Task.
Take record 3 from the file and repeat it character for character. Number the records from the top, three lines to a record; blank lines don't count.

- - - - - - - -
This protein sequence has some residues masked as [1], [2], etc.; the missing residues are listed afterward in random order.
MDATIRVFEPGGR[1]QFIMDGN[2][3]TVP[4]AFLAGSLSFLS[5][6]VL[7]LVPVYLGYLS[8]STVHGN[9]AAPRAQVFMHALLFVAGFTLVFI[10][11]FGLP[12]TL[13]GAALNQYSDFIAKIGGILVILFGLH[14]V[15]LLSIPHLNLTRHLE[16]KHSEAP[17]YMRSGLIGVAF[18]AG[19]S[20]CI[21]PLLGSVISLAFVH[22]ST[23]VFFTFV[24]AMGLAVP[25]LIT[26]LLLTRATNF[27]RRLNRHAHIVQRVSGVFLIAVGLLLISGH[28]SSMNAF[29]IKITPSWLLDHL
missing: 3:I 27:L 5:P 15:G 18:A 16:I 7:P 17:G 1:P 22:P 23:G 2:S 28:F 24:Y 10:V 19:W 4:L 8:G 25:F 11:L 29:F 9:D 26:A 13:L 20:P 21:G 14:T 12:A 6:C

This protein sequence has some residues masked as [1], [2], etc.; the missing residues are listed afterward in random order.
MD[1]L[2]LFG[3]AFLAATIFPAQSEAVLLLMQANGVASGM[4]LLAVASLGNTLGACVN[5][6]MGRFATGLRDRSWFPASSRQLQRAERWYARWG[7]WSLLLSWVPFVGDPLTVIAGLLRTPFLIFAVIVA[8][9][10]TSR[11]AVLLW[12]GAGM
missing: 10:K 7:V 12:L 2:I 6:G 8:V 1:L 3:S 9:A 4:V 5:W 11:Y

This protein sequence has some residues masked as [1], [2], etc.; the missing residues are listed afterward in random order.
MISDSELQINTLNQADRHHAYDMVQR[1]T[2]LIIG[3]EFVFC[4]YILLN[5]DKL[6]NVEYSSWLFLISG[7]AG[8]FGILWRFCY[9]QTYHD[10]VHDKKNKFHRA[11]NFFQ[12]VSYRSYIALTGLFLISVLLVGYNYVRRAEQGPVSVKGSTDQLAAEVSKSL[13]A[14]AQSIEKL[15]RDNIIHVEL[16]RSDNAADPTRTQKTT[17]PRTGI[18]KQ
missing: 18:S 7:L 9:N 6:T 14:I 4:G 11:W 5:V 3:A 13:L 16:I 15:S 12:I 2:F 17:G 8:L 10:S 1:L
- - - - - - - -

This protein sequence has some residues masked as [1], [2], etc.; the missing residues are listed afterward in random order.
MISDSELQINTLNQADRHHAYDMVQR[1]T[2]LIIG[3]EFVFC[4]YILLN[5]DKL[6]NVEYSSWLFLISG[7]AG[8]FGILWRFCY[9]QTYHD[10]VHDKKNKFHRA[11]NFFQ[12]VSYRSYIALTGLFLISVLLVGYNYVRRAEQGPVSVKGSTDQLAAEVSKSL[13]A[14]AQSIEKL[15]RDNIIHVEL[16]RSDNAADPTRTQKTT[17]PRTGI[18]KQ
missing: 18:S 7:L 9:N 6:T 14:I 4:G 11:W 5:V 3:A 13:L 16:I 15:S 12:I 2:F 17:G 8:L 10:S 1:L